The Lower Mainland was treated to a full buck moon on July, but they’ll be able to gaze upon a marvellous full sturgeon moon this week.
The August full moon gets its fishy-name from Native American tribes who knew that sturgeon of the Great Lakes and Lake Champlain were most readily caught around the time the moon was at its fullest. Of course, the August moon, like the other monthly moons of the year, has many names.
For example, they also referred to the moon as the “full green corn moon.” According to the Old Farmer’s Almanac, different tribes use different names. Some of these include, “‘Wheat Cut Moon” (San Ildefonso, and San Juan), “Moon When All Things Ripen” (Dakotah Sioux) and “Blueberry Moon” (Ojibwe).”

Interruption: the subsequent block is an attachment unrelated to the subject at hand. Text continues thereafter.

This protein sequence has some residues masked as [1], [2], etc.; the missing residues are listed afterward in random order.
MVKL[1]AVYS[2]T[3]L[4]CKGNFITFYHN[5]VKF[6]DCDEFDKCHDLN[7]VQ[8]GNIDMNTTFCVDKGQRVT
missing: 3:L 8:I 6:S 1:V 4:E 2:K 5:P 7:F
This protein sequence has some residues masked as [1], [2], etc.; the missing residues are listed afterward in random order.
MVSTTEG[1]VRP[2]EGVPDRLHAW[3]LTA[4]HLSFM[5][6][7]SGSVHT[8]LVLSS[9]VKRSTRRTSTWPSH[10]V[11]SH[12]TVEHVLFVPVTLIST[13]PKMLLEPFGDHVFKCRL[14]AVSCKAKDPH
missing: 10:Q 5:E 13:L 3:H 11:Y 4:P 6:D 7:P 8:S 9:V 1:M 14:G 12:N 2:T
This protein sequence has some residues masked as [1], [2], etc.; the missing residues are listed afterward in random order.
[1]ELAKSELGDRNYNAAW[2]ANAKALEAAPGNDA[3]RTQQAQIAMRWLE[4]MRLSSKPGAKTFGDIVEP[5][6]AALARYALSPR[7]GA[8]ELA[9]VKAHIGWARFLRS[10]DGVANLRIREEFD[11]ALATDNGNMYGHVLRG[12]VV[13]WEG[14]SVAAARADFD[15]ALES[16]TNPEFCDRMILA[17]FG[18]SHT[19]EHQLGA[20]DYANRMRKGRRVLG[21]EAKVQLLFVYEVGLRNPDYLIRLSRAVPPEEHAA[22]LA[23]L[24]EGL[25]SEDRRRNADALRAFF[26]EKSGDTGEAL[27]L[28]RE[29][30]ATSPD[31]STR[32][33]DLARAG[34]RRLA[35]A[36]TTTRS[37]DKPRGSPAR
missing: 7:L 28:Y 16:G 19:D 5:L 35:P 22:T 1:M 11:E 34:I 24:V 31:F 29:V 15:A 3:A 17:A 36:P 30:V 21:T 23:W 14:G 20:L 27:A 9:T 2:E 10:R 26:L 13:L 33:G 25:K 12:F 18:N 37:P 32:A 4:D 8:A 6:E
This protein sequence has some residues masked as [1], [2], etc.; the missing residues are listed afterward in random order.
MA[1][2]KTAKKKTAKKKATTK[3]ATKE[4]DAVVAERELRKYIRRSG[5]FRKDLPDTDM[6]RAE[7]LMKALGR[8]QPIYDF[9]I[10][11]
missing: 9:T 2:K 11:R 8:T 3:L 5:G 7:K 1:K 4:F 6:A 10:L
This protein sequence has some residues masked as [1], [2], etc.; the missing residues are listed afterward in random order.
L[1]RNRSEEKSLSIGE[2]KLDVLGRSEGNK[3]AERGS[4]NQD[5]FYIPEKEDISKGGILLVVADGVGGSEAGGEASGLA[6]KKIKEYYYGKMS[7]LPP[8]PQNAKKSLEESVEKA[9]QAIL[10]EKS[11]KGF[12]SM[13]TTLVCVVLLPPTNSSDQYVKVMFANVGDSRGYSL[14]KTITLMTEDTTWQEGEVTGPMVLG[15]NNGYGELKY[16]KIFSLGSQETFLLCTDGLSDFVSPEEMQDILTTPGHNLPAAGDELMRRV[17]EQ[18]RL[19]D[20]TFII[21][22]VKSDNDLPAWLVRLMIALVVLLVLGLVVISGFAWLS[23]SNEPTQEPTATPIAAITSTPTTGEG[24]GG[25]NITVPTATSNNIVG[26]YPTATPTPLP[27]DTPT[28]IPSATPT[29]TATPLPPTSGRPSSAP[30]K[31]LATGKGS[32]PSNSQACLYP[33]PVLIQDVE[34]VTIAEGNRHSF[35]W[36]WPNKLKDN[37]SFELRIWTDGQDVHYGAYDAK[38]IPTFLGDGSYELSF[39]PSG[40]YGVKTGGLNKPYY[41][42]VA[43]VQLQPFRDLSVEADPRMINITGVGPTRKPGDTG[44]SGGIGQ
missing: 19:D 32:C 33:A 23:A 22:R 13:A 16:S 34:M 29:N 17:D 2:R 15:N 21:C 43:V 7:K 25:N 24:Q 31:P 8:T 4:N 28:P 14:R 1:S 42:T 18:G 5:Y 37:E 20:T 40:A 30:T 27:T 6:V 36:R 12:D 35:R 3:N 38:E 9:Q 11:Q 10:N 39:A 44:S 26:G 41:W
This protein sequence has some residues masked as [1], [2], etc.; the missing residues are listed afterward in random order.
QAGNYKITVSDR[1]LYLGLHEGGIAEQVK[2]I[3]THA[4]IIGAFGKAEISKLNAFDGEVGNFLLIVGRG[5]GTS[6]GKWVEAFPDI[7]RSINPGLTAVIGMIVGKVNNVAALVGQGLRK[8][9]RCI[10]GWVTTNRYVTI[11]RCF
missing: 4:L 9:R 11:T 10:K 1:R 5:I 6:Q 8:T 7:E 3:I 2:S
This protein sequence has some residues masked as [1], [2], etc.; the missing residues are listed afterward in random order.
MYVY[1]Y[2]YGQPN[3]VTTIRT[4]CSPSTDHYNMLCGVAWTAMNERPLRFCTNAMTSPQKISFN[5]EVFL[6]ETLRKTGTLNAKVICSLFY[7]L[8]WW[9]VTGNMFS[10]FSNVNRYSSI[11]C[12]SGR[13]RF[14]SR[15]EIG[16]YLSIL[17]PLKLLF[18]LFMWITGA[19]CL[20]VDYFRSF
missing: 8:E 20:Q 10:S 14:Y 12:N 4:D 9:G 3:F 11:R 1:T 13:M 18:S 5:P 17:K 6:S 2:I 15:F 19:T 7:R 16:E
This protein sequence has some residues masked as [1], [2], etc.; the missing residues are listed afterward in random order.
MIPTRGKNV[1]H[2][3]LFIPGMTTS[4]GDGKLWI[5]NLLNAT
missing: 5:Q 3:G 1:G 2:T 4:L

They note that Native peoples would give distinctive names to each reoccurring full moon to mark the change of seasons. As such, many of these names arose when Native Americans first interacted with colonialists.
The full moon takes place at 5:31 a.m. on Thursday, but the moon will appear almost completely full on Wednesday.
Stargazers should opt to travel as far away from city lights as possible in order to avoid light pollution that will obscure the clarity of heavenly bodies. While this works best in more remote places, anywhere that has a higher elevation will also provide more ideal viewing conditions.